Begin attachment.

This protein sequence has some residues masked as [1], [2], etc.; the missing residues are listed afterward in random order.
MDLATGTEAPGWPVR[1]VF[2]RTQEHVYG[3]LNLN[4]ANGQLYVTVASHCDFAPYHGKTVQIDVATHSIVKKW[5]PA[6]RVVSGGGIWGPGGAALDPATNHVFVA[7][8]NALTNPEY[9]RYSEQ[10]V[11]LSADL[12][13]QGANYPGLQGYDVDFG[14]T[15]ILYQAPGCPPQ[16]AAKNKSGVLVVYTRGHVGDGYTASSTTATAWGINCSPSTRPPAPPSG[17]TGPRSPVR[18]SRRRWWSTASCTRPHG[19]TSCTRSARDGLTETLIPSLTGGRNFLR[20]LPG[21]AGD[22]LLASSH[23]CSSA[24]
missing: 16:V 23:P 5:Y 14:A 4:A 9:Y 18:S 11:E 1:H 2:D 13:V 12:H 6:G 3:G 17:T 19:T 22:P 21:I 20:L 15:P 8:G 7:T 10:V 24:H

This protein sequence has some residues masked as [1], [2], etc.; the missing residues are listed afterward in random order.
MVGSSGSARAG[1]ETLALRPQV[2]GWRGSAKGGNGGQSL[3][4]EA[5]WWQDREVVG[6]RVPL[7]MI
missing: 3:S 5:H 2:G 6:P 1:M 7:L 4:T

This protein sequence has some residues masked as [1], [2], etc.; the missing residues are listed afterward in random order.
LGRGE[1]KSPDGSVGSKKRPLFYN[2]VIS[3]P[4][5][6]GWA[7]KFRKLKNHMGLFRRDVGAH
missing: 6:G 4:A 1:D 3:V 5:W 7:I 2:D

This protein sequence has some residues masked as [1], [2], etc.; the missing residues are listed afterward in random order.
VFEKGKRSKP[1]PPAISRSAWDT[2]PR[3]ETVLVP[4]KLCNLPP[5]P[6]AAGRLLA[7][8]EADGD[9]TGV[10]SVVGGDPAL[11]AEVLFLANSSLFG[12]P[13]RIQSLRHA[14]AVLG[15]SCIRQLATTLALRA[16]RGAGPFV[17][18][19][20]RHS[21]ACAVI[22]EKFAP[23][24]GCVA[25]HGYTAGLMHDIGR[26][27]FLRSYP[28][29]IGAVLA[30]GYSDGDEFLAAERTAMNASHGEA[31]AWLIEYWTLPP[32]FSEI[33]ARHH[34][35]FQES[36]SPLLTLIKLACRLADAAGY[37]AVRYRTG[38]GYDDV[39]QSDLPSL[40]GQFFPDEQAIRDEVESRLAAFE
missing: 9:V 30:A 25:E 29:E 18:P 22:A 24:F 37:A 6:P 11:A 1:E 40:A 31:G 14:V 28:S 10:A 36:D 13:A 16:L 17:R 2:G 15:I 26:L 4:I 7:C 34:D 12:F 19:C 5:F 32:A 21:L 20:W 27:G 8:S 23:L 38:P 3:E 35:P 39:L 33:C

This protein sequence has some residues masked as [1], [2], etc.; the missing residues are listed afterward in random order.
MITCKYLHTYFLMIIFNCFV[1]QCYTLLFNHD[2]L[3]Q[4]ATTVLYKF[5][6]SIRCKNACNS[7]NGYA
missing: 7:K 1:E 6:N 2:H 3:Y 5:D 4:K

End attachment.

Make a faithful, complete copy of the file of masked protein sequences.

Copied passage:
This protein sequence has some residues masked as [1], [2], etc.; the missing residues are listed afterward in random order.
MDLATGTEAPGWPVR[1]VF[2]RTQEHVYG[3]LNLN[4]ANGQLYVTVASHCDFAPYHGKTVQIDVATHSIVKKW[5]PA[6]RVVSGGGIWGPGGAALDPATNHVFVA[7][8]NALTNPEY[9]RYSEQ[10]V[11]LSADL[12][13]QGANYPGLQGYDVDFG[14]T[15]ILYQAPGCPPQ[16]AAKNKSGVLVVYTRGHVGDGYTASSTTATAWGINCSPSTRPPAPPSG[17]TGPRSPVR[18]SRRRWWSTASCTRPHG[19]TSCTRSARDGLTETLIPSLTGGRNFLR[20]LPG[21]AGD[22]LLASSH[23]CSSA[24]
missing: 16:V 23:P 5:Y 14:A 4:A 9:Y 18:S 11:E 1:H 2:D 13:V 12:H 6:G 3:G 17:T 19:T 22:P 21:I 20:L 15:P 8:G 7:T 10:V 24:H

This protein sequence has some residues masked as [1], [2], etc.; the missing residues are listed afterward in random order.
MVGSSGSARAG[1]ETLALRPQV[2]GWRGSAKGGNGGQSL[3][4]EA[5]WWQDREVVG[6]RVPL[7]MI
missing: 3:S 5:H 2:G 6:P 1:M 7:L 4:T

This protein sequence has some residues masked as [1], [2], etc.; the missing residues are listed afterward in random order.
LGRGE[1]KSPDGSVGSKKRPLFYN[2]VIS[3]P[4][5][6]GWA[7]KFRKLKNHMGLFRRDVGAH
missing: 6:G 4:A 1:D 3:V 5:W 7:I 2:D

This protein sequence has some residues masked as [1], [2], etc.; the missing residues are listed afterward in random order.
VFEKGKRSKP[1]PPAISRSAWDT[2]PR[3]ETVLVP[4]KLCNLPP[5]P[6]AAGRLLA[7][8]EADGD[9]TGV[10]SVVGGDPAL[11]AEVLFLANSSLFG[12]P[13]RIQSLRHA[14]AVLG[15]SCIRQLATTLALRA[16]RGAGPFV[17][18][19][20]RHS[21]ACAVI[22]EKFAP[23][24]GCVA[25]HGYTAGLMHDIGR[26][27]FLRSYP[28][29]IGAVLA[30]GYSDGDEFLAAERTAMNASHGEA[31]AWLIEYWTLPP[32]FSEI[33]ARHH[34][35]FQES[36]SPLLTLIKLACRLADAAGY[37]AVRYRTG[38]GYDDV[39]QSDLPSL[40]GQFFPDEQAIRDEVESRLAAFE
missing: 9:V 30:A 25:E 29:E 18:P 22:A 24:F 37:A 6:P 11:A 1:E 40:A 31:G 14:V 28:S 10:A 36:D 13:A 16:L 17:R 2:G 15:I 26:L 4:I 7:C 34:D 12:F 19:C 5:F 32:A 21:L 20:W 27:G 8:S 23:L 38:P 3:E 35:P 39:L 33:C

This protein sequence has some residues masked as [1], [2], etc.; the missing residues are listed afterward in random order.
MITCKYLHTYFLMIIFNCFV[1]QCYTLLFNHD[2]L[3]Q[4]ATTVLYKF[5][6]SIRCKNACNS[7]NGYA
missing: 7:K 1:E 6:N 2:H 3:Y 5:D 4:K